• Roadmapping sessions (vent frustrations, no formal agenda)
  • Faculty networking (discipline-level discussions re: curriculum/programming)

Principle 4: Feedback Sensitivity

  • Decision making needs to have a feedback loop that allows for guidance clarification (tuition increase was used as a scenario).

Principle 5: Agility

  • Full project a response to unintended consequences (i.e. declining enrollment)
  • Redesign of academic structure (current & transfer students, receiving institutions, data conversion, etc.)

Felix talked a bit about the CSU’s “Graduation Initiative 2025,” which includes as goals large improvements of graduation rates, transformation and innovation, shared services and achieving economies of scale, organizational communication and effectiveness. Some current major initiatives include: Common Human Resource System, data lake project, ERP API integration Layer, and systemwide procurement. Historic successes include common network initiative, data center migration (Utah to Bay Area), and PeopleSoft finance centralization. Money saved from these intiatiives were freed up for use at a campus level.

Gerard talked about CSUSB’s approach and priorities to meet the goals mentioned by Felix. Campus Strategic Plan, WASC reaccreditation, GI 2025, etc. CSUSB is also moving from quarter to semester conversion, which encompassed advising, budget, communication, curriculum development, faculty affairs and student support services. How do we manage these things? Via the alphabet soup of systemwide committees! The also happens via campus and IT governance. CSU also puts on an annual tech conference that helps get everyone together. We also have a Slack team that piloted in 2016, which has 1,500 members and 110+ public channels. The Slack team was a great tool for communication among folk across the system. Having a platform for organization like this is crucial to solving problems quickly.

Gerard talked a bit about a tool CSUSB uses called “officevibe” to improve communication and career pathways for staff to provide feedback on how to be successful in their environment. The feedback was incredibly helpful. Felix amplified the importance of having good communications to support change management, especially for the larger, multi-year projects like the CHRS (Common Human Resources System).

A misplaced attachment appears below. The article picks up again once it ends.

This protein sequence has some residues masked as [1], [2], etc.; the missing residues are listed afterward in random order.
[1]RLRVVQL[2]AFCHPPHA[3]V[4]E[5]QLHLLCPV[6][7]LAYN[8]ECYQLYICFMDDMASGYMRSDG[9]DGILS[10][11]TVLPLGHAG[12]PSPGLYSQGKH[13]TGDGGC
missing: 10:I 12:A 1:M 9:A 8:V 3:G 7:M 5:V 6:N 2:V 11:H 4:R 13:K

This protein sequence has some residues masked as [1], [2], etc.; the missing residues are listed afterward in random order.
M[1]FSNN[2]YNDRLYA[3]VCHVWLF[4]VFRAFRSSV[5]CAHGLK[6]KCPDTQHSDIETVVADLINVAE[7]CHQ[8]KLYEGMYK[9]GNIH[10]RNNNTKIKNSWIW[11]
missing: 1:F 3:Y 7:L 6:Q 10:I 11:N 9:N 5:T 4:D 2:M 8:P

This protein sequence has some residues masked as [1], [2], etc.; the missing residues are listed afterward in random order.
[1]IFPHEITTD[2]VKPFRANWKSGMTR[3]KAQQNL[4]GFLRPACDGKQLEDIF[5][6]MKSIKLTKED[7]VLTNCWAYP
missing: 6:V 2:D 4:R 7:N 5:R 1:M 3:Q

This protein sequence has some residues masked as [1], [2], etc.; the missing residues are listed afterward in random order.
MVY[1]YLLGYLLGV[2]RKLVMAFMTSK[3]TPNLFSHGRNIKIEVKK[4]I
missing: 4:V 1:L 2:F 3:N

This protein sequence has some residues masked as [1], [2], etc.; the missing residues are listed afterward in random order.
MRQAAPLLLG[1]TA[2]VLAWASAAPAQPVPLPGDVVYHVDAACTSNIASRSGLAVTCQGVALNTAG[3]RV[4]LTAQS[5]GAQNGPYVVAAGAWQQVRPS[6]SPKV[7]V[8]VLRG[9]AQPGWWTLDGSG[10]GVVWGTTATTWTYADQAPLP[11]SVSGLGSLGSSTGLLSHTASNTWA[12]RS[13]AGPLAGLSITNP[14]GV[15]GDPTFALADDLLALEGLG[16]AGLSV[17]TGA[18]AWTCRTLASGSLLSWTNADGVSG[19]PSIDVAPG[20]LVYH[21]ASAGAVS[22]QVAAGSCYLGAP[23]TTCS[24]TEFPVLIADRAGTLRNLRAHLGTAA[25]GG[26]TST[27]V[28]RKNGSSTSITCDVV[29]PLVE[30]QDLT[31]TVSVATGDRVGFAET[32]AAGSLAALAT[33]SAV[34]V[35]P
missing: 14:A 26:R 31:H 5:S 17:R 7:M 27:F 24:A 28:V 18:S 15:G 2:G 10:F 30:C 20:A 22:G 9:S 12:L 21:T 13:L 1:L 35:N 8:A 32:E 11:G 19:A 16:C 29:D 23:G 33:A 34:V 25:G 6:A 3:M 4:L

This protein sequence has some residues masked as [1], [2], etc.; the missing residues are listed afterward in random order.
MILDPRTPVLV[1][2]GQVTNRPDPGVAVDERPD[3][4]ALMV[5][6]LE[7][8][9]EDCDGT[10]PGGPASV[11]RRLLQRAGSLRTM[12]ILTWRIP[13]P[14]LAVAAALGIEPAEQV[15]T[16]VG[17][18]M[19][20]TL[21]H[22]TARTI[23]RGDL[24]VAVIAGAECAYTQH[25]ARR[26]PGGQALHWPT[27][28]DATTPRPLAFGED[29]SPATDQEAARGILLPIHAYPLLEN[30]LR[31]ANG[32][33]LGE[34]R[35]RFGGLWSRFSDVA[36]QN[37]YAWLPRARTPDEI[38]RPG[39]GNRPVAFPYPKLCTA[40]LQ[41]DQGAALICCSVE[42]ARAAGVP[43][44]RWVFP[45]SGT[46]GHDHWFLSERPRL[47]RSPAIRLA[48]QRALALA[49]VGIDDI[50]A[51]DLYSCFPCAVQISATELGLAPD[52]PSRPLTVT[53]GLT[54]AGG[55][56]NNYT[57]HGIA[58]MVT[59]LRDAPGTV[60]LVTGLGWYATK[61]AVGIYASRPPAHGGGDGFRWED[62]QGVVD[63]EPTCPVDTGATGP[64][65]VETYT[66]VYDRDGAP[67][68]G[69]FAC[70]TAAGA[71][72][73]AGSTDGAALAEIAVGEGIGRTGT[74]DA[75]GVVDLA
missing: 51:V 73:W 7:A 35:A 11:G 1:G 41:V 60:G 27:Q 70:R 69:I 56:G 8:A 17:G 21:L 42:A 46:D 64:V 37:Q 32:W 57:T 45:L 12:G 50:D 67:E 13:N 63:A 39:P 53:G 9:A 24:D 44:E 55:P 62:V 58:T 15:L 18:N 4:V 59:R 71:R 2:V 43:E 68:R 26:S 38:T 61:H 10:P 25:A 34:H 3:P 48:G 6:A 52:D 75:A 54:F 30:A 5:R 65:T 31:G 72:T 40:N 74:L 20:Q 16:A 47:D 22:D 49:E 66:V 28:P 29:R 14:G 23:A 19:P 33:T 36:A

Key Takeaways

  • Strong project coordination
  • Clear vision
  • Complexity principles can be applied at any scale
  • Complexity can drive change and innovation!

Education Technology

Developing IT Governance and Portfolio Management Processes to Govern Projects


  • Kelly Block, AVP for Administrative IT Services, University of Illinois Central Administration
  • Michael Hites, CIO, Southern Methodist University
  • Sarah Sage, IT Project Manager, Southern Methodist University
  • Cynthia Cobb, Director, Portfolio and Process Management, University of Illinois at Urbana-Champaign
  • Teena Newman, Director of PMO, Southern Methodist University

Nice packet of supplemental information was provided for participants of this workshop.

IT Planning in Higher Education: pretty new to campuses. We have some catching up to do compared to our peers.

Strategy sets a destination, governance provides a route.

  • Allocation: who, why, how
  • Defines: processes, components, structures, participants
  • …for making decisions regarding the use of IT

ITG is useful for creation of scorecards; mandatory versus customer-requested project hours (shows technical debt and staffing levels); on-time performance (on budget/off budget); opportunities for vertical and horizontal collaboration and communication encourages better decisions and improves relationships; transparency.

Positive Factors for ITG Effectiveness

  • Active design of ITG
  • Ability of ITG participants to describe ITG accurately
  • Frequency of participation, providing input, etc.

Governance, Portfolio and Project Management

Group discussion on participant’s challenges and successes with IT Governance and PPM

  1. What works well?
  2. What are areas for improvement?
  3. How would you like to see things change?

What works well?

  • Transparency: post minutes to LMS
  • Make sure it’s customer-focused
  • Communication: “roadshow” describing why governance process is useful and necessary.

What are areas for improvement?

  • Informative versus action-oriented
  • Accountability
  • Improving metrics: urgency (mandated versus anecdotal need) and measurement of actual impact
  • “Whole institution mindset”
  • Managing sheer volume of projects & resources

A repeatable, rational process to collect ideas, select initiatives, prioritize among them.

ITG Components

  • Purpose & Scope: what needs to be governed? Topics, functions, summary topics; units & colleges; strategy/operations/service levels, performance measurement. Definitions will add clarity to the process! Identify the subject material.